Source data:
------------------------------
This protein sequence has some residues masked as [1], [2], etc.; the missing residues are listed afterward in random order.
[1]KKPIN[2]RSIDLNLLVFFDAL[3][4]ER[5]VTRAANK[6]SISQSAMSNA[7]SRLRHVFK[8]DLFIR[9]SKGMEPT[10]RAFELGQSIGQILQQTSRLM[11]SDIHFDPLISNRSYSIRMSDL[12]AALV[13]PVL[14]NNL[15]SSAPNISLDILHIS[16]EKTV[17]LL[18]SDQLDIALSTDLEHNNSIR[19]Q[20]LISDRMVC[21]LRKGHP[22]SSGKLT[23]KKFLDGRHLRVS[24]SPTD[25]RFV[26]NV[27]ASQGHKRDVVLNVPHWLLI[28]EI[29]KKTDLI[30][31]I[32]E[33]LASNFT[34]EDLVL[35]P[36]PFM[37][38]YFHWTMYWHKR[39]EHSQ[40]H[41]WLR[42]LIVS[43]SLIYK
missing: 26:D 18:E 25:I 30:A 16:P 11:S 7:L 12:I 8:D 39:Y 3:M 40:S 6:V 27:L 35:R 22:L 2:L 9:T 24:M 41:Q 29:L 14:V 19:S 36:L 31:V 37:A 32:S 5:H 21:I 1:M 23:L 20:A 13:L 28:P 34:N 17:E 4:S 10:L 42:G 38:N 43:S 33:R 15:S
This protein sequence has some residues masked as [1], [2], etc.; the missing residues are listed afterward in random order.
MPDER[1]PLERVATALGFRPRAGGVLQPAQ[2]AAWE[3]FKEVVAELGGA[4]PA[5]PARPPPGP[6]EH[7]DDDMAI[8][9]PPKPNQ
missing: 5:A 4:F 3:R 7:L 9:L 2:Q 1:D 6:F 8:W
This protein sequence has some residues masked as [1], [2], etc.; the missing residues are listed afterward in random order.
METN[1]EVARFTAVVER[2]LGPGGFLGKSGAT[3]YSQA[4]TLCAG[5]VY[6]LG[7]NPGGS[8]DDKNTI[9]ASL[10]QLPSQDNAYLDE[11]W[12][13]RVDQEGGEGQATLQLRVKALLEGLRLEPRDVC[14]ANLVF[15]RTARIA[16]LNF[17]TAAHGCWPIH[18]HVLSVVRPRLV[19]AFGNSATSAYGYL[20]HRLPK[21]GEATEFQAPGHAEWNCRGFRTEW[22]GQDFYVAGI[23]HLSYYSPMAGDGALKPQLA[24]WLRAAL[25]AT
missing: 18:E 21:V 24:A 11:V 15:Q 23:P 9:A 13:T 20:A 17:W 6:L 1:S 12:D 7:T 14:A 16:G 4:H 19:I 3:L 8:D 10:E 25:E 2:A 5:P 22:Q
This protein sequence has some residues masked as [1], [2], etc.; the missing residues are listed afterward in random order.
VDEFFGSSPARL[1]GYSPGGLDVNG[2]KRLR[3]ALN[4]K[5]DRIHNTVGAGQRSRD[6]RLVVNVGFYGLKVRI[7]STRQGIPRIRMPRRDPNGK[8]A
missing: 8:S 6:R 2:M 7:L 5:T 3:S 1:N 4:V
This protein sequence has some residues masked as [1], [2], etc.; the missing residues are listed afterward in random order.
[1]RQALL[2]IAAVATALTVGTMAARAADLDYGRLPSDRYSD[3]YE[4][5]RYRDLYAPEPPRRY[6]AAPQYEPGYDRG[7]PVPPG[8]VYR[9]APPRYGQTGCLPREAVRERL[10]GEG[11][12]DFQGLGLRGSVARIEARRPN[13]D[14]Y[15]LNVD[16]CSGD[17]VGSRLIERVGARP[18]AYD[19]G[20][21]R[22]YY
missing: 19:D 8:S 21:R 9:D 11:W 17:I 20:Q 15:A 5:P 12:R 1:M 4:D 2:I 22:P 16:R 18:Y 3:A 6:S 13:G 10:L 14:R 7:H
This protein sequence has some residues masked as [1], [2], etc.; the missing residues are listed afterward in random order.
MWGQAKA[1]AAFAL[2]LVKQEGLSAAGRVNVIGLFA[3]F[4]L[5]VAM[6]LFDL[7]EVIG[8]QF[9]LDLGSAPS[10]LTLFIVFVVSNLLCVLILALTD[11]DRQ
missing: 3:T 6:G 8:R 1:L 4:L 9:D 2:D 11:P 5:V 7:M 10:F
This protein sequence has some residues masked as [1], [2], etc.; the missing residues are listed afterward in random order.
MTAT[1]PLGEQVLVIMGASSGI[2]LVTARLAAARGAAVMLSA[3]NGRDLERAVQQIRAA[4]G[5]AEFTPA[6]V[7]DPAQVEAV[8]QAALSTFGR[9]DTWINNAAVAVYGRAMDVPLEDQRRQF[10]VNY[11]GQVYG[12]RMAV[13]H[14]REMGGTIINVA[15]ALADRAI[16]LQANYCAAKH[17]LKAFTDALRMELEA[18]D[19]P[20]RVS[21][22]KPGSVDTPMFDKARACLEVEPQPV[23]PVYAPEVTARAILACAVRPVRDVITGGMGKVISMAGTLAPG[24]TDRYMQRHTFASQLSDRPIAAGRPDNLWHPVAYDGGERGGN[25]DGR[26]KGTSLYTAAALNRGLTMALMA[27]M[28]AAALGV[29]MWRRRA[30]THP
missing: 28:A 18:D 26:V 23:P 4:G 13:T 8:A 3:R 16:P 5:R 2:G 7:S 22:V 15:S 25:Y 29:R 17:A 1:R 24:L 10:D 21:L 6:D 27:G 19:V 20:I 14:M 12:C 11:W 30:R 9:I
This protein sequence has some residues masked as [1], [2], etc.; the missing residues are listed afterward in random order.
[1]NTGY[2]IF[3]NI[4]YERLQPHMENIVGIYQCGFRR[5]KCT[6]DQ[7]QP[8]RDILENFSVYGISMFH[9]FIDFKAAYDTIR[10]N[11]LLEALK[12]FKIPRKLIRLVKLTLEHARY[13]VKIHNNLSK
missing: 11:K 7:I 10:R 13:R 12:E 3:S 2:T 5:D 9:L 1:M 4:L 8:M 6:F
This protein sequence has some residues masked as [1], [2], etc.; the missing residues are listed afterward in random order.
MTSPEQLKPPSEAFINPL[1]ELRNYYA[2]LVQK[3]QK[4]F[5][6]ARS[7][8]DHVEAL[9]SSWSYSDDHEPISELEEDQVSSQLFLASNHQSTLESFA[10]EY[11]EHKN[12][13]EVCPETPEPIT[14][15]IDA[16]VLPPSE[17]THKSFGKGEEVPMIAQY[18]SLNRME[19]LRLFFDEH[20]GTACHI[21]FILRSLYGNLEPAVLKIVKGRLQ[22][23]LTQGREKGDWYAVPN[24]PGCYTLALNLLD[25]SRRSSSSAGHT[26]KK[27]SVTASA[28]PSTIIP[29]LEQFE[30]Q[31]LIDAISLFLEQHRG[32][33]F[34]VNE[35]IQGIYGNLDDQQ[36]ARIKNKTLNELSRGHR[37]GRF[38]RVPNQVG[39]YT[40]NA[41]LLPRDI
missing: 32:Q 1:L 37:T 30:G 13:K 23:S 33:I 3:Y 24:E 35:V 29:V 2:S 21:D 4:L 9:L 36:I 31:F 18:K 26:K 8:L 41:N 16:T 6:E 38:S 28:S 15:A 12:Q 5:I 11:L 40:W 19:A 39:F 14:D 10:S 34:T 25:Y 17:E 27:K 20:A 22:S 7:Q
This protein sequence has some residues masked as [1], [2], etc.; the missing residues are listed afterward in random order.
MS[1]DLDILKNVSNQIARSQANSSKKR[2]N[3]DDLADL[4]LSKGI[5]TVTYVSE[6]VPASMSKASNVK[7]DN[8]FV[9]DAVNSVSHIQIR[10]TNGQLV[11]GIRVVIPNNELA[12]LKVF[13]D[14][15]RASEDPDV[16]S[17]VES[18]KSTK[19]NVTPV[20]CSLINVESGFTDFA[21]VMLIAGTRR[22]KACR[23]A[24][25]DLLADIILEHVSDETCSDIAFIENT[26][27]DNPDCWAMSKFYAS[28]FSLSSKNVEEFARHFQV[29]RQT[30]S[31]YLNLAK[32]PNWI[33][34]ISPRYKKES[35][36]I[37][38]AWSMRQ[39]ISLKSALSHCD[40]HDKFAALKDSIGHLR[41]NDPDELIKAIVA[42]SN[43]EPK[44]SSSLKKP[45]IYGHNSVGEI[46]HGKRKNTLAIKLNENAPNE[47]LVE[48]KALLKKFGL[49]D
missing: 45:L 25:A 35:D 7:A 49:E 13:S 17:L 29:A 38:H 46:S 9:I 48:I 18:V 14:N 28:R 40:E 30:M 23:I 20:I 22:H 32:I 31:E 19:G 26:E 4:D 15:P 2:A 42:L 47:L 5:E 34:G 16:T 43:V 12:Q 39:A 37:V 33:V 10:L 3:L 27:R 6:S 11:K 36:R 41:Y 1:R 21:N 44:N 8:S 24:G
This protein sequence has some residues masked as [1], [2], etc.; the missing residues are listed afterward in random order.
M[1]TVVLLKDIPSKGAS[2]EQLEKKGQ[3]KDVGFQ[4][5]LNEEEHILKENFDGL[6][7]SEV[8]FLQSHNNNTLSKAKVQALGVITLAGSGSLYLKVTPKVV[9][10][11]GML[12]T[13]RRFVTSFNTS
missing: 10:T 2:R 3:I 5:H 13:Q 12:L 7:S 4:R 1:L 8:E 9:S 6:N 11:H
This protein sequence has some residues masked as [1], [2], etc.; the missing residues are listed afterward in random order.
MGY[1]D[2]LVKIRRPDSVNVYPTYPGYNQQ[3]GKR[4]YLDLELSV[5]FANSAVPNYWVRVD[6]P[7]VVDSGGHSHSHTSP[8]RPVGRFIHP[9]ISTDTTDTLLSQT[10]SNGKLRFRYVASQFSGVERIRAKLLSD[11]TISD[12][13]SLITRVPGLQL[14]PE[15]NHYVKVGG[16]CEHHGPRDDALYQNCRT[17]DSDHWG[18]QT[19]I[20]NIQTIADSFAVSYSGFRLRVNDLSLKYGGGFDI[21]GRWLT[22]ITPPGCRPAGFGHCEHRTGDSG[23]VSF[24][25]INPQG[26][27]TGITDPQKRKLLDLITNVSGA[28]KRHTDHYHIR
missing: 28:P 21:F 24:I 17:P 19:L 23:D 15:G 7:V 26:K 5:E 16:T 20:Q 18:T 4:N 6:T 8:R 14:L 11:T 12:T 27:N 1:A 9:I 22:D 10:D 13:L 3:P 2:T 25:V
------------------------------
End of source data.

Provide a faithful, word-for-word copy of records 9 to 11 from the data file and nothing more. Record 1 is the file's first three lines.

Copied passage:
This protein sequence has some residues masked as [1], [2], etc.; the missing residues are listed afterward in random order.
MTSPEQLKPPSEAFINPL[1]ELRNYYA[2]LVQK[3]QK[4]F[5][6]ARS[7][8]DHVEAL[9]SSWSYSDDHEPISELEEDQVSSQLFLASNHQSTLESFA[10]EY[11]EHKN[12][13]EVCPETPEPIT[14][15]IDA[16]VLPPSE[17]THKSFGKGEEVPMIAQY[18]SLNRME[19]LRLFFDEH[20]GTACHI[21]FILRSLYGNLEPAVLKIVKGRLQ[22][23]LTQGREKGDWYAVPN[24]PGCYTLALNLLD[25]SRRSSSSAGHT[26]KK[27]SVTASA[28]PSTIIP[29]LEQFE[30]Q[31]LIDAISLFLEQHRG[32][33]F[34]VNE[35]IQGIYGNLDDQQ[36]ARIKNKTLNELSRGHR[37]GRF[38]RVPNQVG[39]YT[40]NA[41]LLPRDI
missing: 32:Q 1:L 37:T 30:G 13:K 23:S 33:I 3:Y 24:E 35:V 29:V 2:S 21:D 4:L 9:L 36:I 31:F 18:K 26:K 8:L 41:N 16:T 6:E 38:S 28:S 15:A 12:Q 5:I 11:L 40:W 19:A 39:F 14:D 10:S 34:T 25:Y 17:E 27:K 20:A 22:S 7:Q
This protein sequence has some residues masked as [1], [2], etc.; the missing residues are listed afterward in random order.
MS[1]DLDILKNVSNQIARSQANSSKKR[2]N[3]DDLADL[4]LSKGI[5]TVTYVSE[6]VPASMSKASNVK[7]DN[8]FV[9]DAVNSVSHIQIR[10]TNGQLV[11]GIRVVIPNNELA[12]LKVF[13]D[14][15]RASEDPDV[16]S[17]VES[18]KSTK[19]NVTPV[20]CSLINVESGFTDFA[21]VMLIAGTRR[22]KACR[23]A[24][25]DLLADIILEHVSDETCSDIAFIENT[26][27]DNPDCWAMSKFYAS[28]FSLSSKNVEEFARHFQV[29]RQT[30]S[31]YLNLAK[32]PNWI[33][34]ISPRYKKES[35][36]I[37][38]AWSMRQ[39]ISLKSALSHCD[40]HDKFAALKDSIGHLR[41]NDPDELIKAIVA[42]SN[43]EPK[44]SSSLKKP[45]IYGHNSVGEI[46]HGKRKNTLAIKLNENAPNE[47]LVE[48]KALLKKFGL[49]D
missing: 45:L 25:A 35:D 7:A 49:E 13:S 17:L 29:A 38:H 46:S 9:I 48:I 18:V 14:N 28:R 40:E 30:M 23:I 20:I 22:H 32:I 31:E 19:G 26:E 4:D 15:P 2:A 42:L 47:L 5:E 34:G 16:T 43:V 12:Q 39:A 37:V 33:V 10:L 3:L 27:R 6:S 11:K 36:R 41:Y 1:R 21:N 44:N 8:S 24:G
This protein sequence has some residues masked as [1], [2], etc.; the missing residues are listed afterward in random order.
M[1]TVVLLKDIPSKGAS[2]EQLEKKGQ[3]KDVGFQ[4][5]LNEEEHILKENFDGL[6][7]SEV[8]FLQSHNNNTLSKAKVQALGVITLAGSGSLYLKVTPKVV[9][10][11]GML[12]T[13]RRFVTSFNTS
missing: 10:T 2:R 3:I 5:H 13:Q 12:L 7:S 4:R 1:L 8:E 9:S 6:N 11:H